Youths beat 15-year-old at detention center in city

Facility was understaffed during attack, report says

September 01, 2006|By Greg Garland | Greg Garland,sun reporter

Youths beat boy at detention center At least half a dozen youths beat a 15-year-old boy in his room at the crowded Baltimore City Juvenile Detention Center and no one intervened to help during a 90-minute span in which youths were recorded going in and out of the room, authorities said yesterday.

Edward Hopkins, a spokesman for the Department of Juvenile Services, acknowledged that at the time of the incident, only one staff member was charged with supervising 11 youths - nearly twice the number that policies allow.

"An employee allowed more youths out [of their rooms] than were permitted," Hopkins said. "The staff member has been reassigned to other duties pending the outcome of our investigation."

The incident, which happened two weeks ago, came to light with the release yesterday of a report by an independent monitor that reports on conditions inside Maryland's troubled state-run juvenile facilities.

Katherine A. Perez, who currently heads the monitor's office, said the real problem at the center is inadequate staffing levels. "You can't continue to blame the people who do the work day in and day out - and it is hard and dangerous work - when you have set these people up for failure," she said.

The boy who was assaulted, a new arrival at the detention center, told juvenile service investigators that "five or six kids came into his room and started hitting and punching him," Hopkins said. The spokesman said the boy received a "bump on the head" and was treated on the scene by a nurse. He said there were no other obvious signs of physical injury.

A report on the boy shortly after he was admitted to the detention center in early August described him as "timid, quiet and easily influenced by his peers," according to the monitor's office.

The office first learned of the Aug. 14 incident when it received a call more than a week later from Child Protective Services in Baltimore, monitors reported. An internal investigator from juvenile services told monitors that a videotape showed several youths entering the room of the boy who was assaulted, with a staff member at one point going to the door to talk to the boy.

"During a period of approximately 90 minutes, there was no observation of the victim youth, while several other youths were observed peering into the youth's room," the monitor's report states.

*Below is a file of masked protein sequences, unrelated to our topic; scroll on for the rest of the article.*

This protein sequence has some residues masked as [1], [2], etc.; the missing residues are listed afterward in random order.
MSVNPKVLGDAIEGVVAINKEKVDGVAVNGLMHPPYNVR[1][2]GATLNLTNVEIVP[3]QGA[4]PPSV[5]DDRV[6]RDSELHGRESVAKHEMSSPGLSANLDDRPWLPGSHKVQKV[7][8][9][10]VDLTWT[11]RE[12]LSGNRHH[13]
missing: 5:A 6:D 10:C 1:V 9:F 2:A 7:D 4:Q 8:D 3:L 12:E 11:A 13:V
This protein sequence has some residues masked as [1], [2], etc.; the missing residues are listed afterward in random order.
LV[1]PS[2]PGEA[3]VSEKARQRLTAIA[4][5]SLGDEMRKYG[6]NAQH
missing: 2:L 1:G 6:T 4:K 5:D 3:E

"After approximately 90 minutes, a shift supervisor was seen entering the youth's room and escorting him out. The youth was subsequently examined and treated by a nurse for head injuries."

Hopkins said the incident is still under investigation and it is not clear exactly when the assault occurred within the 90-minute time period.

According to the monitor's report, a shift commander at the detention center said there were only six youths outside of their rooms at the time of the incident. That would have been in compliance with agency policies that require one residential adviser to supervise no more than six youths outside their dorm room. But monitors later determined from logs that there were 11 youths out of their rooms at the time.

The report said a second staff member who was supposed to be on duty had called in sick, and administrators "could not hold other staff over from previous shifts because all of the staff had already worked two shifts - 16 hours."

The report added: "Overworked and tired staff persons are not conducive to providing the levels of supervision and attention that are necessary when caring for these youths."

Hopkins said that the juvenile services agency has had a hard a time recruiting and retaining staff despite an aggressive recruitment effort because few people want to take the job.

"We don't disagree that we need more staff, but what are we supposed to do?" Hopkins said.

Kimberly M. Armstrong of the Maryland Juvenile Justice Coalition, said the continued abuse of youths in Maryland juvenile is intolerable.

"How many times do we have to have children being hurt and nothing's being done about it?" she said. "It's a lack of will to do what's right."

Baltimore Sun Articles
Please note the green-lined linked article text has been applied commercially without any involvement from our newsroom editors, reporters or any other editorial staff.